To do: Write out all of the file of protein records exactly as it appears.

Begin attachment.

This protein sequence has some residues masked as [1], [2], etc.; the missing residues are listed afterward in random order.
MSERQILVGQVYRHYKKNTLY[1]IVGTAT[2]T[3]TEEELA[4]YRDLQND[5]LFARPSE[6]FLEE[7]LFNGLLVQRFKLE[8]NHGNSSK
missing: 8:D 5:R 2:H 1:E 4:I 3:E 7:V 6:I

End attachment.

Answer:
This protein sequence has some residues masked as [1], [2], etc.; the missing residues are listed afterward in random order.
MSERQILVGQVYRHYKKNTLY[1]IVGTAT[2]T[3]TEEELA[4]YRDLQND[5]LFARPSE[6]FLEE[7]LFNGLLVQRFKLE[8]NHGNSSK
missing: 8:D 5:R 2:H 1:E 4:I 3:E 7:V 6:I